Over the last several weeks, I’ve been asked certain questions about my upcoming kidney transplant. I thought I’d answer some of the more frequently asked ones here. As a person with kidney failure, I see it as my responsibility to share the knowledge I’ve acquired.
Q: What caused your kidney failure?
A: According to the kidney biopsy I had in 2012, I have Focal Segmental Glomerulosclerosis, or FSGS. Due to the widespread damage the doctors saw (14 of the 16 glomeruli taken were completely scarred as to be rendered useless) they’re unsure if it’s primary or secondary FSGS. A year later I was diagnosed with lupus. My rheumatologist wondered if I have lupus nephritis, but my regular nephrologist doesn’t think I do. I do know that when the lupus is under control, my kidney function stabilizes, and when I flare, my kidney function tanks. Continue reading “FAQ About Kidney Transplant”
I was fortunate enough to grab an appointment with my awesome rheumatologist this week. When she saw me she was both amazed and concerned about the intensity of my swelling and general puffiness. She acknowledged how miserable I am and we decided to increase the prednisone drastically for 15 days, in order to break my hideous flare. Once we get confirmation of a negative tuberculosis test, I can start Benlysta . She also agreed to fill out whatever paperwork I need to start disability proceedings. That’s a relief, since I can no longer work. Continue reading “On Fat Pants and Caftans”
For years I had a skewed idea of the path I should follow in life. I thought I had to accomplish big things and make monumental changes to the world around me in order for my life to matter.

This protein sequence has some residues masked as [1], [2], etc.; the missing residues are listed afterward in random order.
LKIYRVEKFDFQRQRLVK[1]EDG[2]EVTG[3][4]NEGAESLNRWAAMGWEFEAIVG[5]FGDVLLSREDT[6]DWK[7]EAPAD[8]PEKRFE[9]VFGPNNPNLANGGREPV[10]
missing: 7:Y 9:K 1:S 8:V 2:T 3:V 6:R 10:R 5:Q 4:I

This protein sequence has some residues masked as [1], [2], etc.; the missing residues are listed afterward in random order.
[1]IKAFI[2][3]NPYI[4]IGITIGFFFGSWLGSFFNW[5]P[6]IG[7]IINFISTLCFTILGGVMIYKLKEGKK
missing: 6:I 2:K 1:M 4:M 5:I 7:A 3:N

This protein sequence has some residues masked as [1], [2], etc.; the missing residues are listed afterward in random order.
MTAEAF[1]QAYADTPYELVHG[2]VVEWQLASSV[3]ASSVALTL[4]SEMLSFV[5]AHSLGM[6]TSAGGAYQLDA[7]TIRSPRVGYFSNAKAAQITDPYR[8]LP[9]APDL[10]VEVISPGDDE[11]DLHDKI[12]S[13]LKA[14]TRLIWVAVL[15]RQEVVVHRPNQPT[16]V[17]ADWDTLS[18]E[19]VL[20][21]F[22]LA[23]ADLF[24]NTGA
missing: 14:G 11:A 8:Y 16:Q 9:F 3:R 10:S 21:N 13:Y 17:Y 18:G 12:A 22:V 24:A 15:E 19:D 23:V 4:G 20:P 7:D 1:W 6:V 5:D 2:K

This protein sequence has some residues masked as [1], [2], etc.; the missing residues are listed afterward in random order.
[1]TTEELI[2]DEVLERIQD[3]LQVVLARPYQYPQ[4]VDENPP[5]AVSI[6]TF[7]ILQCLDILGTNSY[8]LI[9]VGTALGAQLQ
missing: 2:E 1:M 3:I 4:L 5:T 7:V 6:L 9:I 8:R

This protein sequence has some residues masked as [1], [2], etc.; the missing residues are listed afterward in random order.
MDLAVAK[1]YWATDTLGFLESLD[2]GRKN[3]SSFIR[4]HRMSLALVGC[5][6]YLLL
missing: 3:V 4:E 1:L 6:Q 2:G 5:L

This was a recipe for massive discontent and frustration. As my health situation changed and my ability to make the kind of contributions I wanted waned, I grew increasingly anxious and depressed. When my self worth is tied into my perceived output and career goals, I feel like a failure when I “underachieve.”
Why so much pressure? Continue reading “Finding and Cultivating Joy”
Over the last couple of weeks, I’ve had some great conversations in person and online with other spoonies about illness, particularly invisible illness, and interacting in public. What’s normal?
I’ve noticed the reactions when I go out since I’ve had the broken foot. I feel like I take up a considerable amount of space and time Continue reading “Making it “Normal””
It’s finally spring, and my lawn (particularly the front lawn) is about half dead. It’s particularly jarring since I live right in the middle of several retired gardeners with lush green everywhere.
The crappy lawn really got to me last week. I’ve become That Neighbor. I remember living next to That Neighbor. Yuck. Despite friends telling me not to worry, I couldn’t get it out of my mind. It took me a few days to figure out why this bothered me so.
The lawn is a visual reminder of how drastically my life has changed in the last year. Continue reading “Lessons from The Dead Lawn”
My kids started tee ball last month and absolutely love it. Last week, though, the coach was out of town and asked for a volunteer to help organize the game and team pictures.
I said No. I have no experience with tee ball (or any other ball for that matter.) Another parent stepped in.
A few hours before the game, I managed to sprain my foot. I iced it, wrapped it, and hobbled off to watch my boys. The parent who took over asked me, limping and grimacing in pain and all, to help out. Continue reading “The Power of No and Spoon Preservation”
People will often ask me, “How are you?” For a spoonie on the kidney transplant list, that’s a loaded question. How do I answer?
I could spew the whole unvarnished truth. “Well, you know, I’m exhausted. I’m short of breath, various parts hurt, I’m worried about how my health is impacting my marriage/kids/finances/career, I have to choose my wardrobe based on what the day’s symptoms are, the meds cause wild weight fluctuations, and sometimes the renal diet is a regular bummer. Potatoes, amirite? How are you?”
Yeah, no one wants to hear that.
The alternative is, “Fine, and you?” That’s not very truthful. I’m not fine.
I’m learning that as I get sicker and navigate what my new normal is, not being everyone else’s version of okay is really okay. Continue reading “I’m Okay, You’re Okay”